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International Literacy Association
Preventing Misguided Reading: New Strategies for Guided Reading Teachers

Preventing Misguided Reading: New Strategies for Guided Reading Teachers

by Jan Miller Burkins


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Preventing Misguided Reading: New Strategies for Guided Reading Teachers

Prevent guided reading from going astray in your classroom! Through the 50 years of collective experience of authors Jan Burkins and Melody Croft, you'll resolve confusion about guided reading and improve your instruction.

Burkins and Croft present personal clarifications, adaptations, and supports that helped them work through their own tricky spots as they guided readers. The book's six chapters clarify misunderstandings about guided reading instruction in the following areas:
• The teacher's role and the gradual release of responsibility
• Instructional reading level
• Text gradients
• Balanced instruction
• Integrated processing
• Assessment

With 27 strategies, you're sure to find the help you need to work through your own tricky parts as you guide groups of readers.

Product Details

ISBN-13: 2900872078283
Publisher: International Literacy Association
Publication date: 04/21/2010
Edition description: NE
Pages: 130
Product dimensions: 6.00(w) x 1.25(h) x 9.00(d)

About the Author

Jan Miller Burkins is currently completing her sixth year as a full-time coach at Chase Street Elementary School, Athens, Georgia. She has worked as a language arts consultant for a regional educational service agency, a district-level literacy coordinator, a reading specialist, and an elementary classroom teacher. Her work as a consultant has taken her into elementary, middle, and high schools where she has helped school leaders examine their reading instruction, modeled lessons, and facilitated professional learning.

Burkins is also a part-time assistant professor at the University of Georgia, where she teaches classes to students pursuing graduate degrees in literacy education. She has also developed a series of courses for educators interested in becoming literacy coaches. Burkins is the author of Coaching for Balance: Meeting the Challenges of Literacy Coaching.

In 1989, Burkins received her undergraduate degree in early childhood education from Birmingham-Southern College in Birmingham, Alabama, and in 1993 her master’s from the University of Alabama. She later earned her reading specialist certification and her doctorate from the University of Kansas in 1999. Her dissertation, which was a meta-analysis of the research on phonemic awareness, was the Dissertation of the Year for the University of Kansas School of Education and one of three finalists for the International Reading Association’s Dissertation of the Year.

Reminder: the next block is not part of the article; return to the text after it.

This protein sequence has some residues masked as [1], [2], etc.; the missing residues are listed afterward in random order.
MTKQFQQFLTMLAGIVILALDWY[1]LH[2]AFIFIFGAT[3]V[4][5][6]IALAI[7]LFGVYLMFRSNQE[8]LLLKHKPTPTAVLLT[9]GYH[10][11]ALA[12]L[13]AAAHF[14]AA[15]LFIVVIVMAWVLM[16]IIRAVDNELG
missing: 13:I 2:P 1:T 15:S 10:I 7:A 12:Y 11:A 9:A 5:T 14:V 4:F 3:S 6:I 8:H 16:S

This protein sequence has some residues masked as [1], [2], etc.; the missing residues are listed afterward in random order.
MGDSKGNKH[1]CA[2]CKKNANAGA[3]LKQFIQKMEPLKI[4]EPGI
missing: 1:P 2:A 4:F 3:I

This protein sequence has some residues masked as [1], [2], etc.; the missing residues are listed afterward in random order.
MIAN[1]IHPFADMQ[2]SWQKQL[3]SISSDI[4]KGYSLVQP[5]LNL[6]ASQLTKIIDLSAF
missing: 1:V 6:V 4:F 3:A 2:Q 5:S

Table of Contents

About the Author Foreword Preface Introduction
1. Reframing the Gradual Release of Responsibility Strategy #1: Connect Literacy Instruction Across Instructional Contexts Strategy #2: Describe Guided Reading as a Session Rather Than a Lesson Strategy #3: Establish Routines That Require Children to Assume Control Strategy #4: Teach Children in Guided Reading Groups Only When It Meets Individual Needs
2. Revisiting Instructional Reading Level Strategy #5: Teach Children From Books in Which They Can Practice a Balanced Reading Process Strategy #6: Increase Your Sensitivity to Reader Distress Strategy #7: Select Guided Reading Texts Based on Student Reading Processes Strategy #8: Clarify Confusions When Problem-Solving Efforts Prove Unproductive
3. Reconsidering Text Gradients Strategy #9: View Students’ Reading Levels as a Range or Cluster Strategy #10: Employ Flexible Grouping Strategy #11: Engage Independent Students in Tasks With Scope Strategy #12: Use Controlled Vocabulary Texts Judiciously Strategy #13: Linger at Level E Strategy #14: Reject a Vocabulary of Convenience
4. Realigning With Balanced Instruction Strategy #15: Engage All Students, Regardless of Instructional Reading Level, in Thinking Deeply About the Text Strategy #16: Teach Children to Look Closely at Print, but Not at the Expense of Story Strategy #17: Encourage Students to Talk About Their Thinking, but Not Too Much
5. Recommitting to Integrated Processing Strategy #18: Teach Children to Notice the Ways a Text Supports Itself Strategy #19: Prompt Less and, When You Do, Prompt Toward Integration Strategy #20: Consider the Efficacy of Each Student’s Self-Correcting Behaviors Strategy #21: Help Students Break Inefficient Reading Habits Strategy #22: Provide Massive Practice
6. Redesigning Literacy Assessment Strategy #23: Move Beyond the All-or-None Systems Strategy #24: Analyze Comprehension Holistically Strategy #25: Use Fluency to Help Determine Instructional Reading Level Strategy #26: Consider the Ways Children Integrate Cues Strategy #27: Look at Shifts in Students’ Reading Processes Across Texts Epilogue Appendix References Index

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